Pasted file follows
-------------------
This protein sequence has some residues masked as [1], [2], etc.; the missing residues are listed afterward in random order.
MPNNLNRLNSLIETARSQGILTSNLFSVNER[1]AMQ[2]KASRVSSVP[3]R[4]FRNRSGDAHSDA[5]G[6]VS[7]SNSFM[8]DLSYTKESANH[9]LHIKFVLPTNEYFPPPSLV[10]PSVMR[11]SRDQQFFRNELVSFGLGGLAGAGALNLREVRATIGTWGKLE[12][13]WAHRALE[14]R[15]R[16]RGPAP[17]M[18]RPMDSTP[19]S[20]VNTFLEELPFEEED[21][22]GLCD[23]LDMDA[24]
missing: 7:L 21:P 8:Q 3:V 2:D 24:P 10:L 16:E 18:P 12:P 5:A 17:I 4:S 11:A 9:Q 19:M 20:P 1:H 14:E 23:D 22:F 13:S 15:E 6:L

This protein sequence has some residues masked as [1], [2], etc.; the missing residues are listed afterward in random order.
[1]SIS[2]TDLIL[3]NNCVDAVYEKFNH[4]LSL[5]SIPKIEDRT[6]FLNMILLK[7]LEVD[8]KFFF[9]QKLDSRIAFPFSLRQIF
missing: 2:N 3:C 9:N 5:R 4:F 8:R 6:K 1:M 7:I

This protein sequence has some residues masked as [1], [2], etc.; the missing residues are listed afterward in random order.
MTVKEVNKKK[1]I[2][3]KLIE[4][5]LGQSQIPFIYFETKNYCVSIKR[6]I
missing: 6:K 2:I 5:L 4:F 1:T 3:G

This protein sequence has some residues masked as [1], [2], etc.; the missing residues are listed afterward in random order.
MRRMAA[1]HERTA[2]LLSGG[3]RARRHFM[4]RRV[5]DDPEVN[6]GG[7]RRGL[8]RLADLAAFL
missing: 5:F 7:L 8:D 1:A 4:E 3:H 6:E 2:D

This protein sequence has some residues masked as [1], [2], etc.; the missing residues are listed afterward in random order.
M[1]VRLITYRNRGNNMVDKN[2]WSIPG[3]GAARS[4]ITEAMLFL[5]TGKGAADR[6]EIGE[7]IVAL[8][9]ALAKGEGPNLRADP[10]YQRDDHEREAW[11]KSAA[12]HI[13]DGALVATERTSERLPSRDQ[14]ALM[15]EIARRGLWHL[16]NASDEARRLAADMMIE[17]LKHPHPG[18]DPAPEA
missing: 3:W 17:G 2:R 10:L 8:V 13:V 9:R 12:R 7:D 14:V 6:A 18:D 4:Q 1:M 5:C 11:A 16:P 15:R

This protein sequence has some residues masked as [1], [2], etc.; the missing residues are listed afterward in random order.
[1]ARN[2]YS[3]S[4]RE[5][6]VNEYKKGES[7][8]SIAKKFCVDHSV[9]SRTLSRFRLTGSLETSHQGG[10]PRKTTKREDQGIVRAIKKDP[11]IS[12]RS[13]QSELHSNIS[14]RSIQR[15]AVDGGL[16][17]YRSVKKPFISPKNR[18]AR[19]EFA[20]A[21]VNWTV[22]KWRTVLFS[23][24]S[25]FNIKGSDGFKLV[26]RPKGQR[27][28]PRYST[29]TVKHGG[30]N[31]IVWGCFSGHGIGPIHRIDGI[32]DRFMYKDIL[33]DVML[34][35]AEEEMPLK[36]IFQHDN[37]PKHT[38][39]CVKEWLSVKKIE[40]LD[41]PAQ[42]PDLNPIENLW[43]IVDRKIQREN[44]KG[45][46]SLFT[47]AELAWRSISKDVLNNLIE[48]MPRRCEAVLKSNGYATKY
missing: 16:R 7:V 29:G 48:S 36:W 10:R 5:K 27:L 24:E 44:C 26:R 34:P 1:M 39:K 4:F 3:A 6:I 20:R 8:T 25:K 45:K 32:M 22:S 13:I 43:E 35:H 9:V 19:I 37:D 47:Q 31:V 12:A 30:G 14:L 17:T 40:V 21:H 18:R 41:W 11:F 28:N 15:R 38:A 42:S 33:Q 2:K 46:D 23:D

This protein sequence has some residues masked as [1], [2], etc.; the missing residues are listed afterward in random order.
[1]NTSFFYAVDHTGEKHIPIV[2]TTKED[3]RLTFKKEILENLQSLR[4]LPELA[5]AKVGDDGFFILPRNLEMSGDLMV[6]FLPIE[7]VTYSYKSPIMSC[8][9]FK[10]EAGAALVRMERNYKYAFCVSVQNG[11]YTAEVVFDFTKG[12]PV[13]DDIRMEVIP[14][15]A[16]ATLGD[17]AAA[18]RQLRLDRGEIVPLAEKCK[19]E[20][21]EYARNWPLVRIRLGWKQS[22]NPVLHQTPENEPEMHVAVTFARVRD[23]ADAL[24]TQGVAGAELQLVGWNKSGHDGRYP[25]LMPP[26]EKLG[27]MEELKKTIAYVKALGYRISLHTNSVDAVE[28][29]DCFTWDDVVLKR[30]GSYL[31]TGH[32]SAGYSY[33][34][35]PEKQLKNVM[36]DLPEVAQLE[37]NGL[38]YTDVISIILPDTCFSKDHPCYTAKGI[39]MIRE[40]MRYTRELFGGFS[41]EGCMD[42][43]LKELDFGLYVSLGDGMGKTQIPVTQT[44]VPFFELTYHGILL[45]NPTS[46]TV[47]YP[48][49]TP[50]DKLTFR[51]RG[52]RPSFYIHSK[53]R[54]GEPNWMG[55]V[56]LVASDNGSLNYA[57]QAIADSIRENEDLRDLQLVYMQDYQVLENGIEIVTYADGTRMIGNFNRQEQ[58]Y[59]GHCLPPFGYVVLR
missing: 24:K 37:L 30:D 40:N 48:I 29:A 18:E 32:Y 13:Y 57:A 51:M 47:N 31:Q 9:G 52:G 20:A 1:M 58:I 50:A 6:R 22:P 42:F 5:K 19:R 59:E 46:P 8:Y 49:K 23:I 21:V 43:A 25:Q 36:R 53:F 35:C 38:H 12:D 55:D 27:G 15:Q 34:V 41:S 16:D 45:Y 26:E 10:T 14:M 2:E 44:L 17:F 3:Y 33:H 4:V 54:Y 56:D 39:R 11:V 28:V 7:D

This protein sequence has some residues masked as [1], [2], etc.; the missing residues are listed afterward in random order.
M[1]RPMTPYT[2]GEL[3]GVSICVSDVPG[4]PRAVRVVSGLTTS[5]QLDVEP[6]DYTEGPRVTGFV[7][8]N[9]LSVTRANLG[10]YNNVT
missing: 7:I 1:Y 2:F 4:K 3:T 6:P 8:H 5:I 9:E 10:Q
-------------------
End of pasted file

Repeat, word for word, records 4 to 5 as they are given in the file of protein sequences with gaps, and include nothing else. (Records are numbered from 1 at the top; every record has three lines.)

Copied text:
This protein sequence has some residues masked as [1], [2], etc.; the missing residues are listed afterward in random order.
MRRMAA[1]HERTA[2]LLSGG[3]RARRHFM[4]RRV[5]DDPEVN[6]GG[7]RRGL[8]RLADLAAFL
missing: 5:F 7:L 8:D 1:A 4:E 3:H 6:E 2:D

This protein sequence has some residues masked as [1], [2], etc.; the missing residues are listed afterward in random order.
M[1]VRLITYRNRGNNMVDKN[2]WSIPG[3]GAARS[4]ITEAMLFL[5]TGKGAADR[6]EIGE[7]IVAL[8][9]ALAKGEGPNLRADP[10]YQRDDHEREAW[11]KSAA[12]HI[13]DGALVATERTSERLPSRDQ[14]ALM[15]EIARRGLWHL[16]NASDEARRLAADMMIE[17]LKHPHPG[18]DPAPEA
missing: 3:W 17:G 2:R 10:L 8:V 13:V 9:R 12:R 7:D 14:V 6:A 18:D 4:Q 1:M 5:C 11:A 16:P 15:R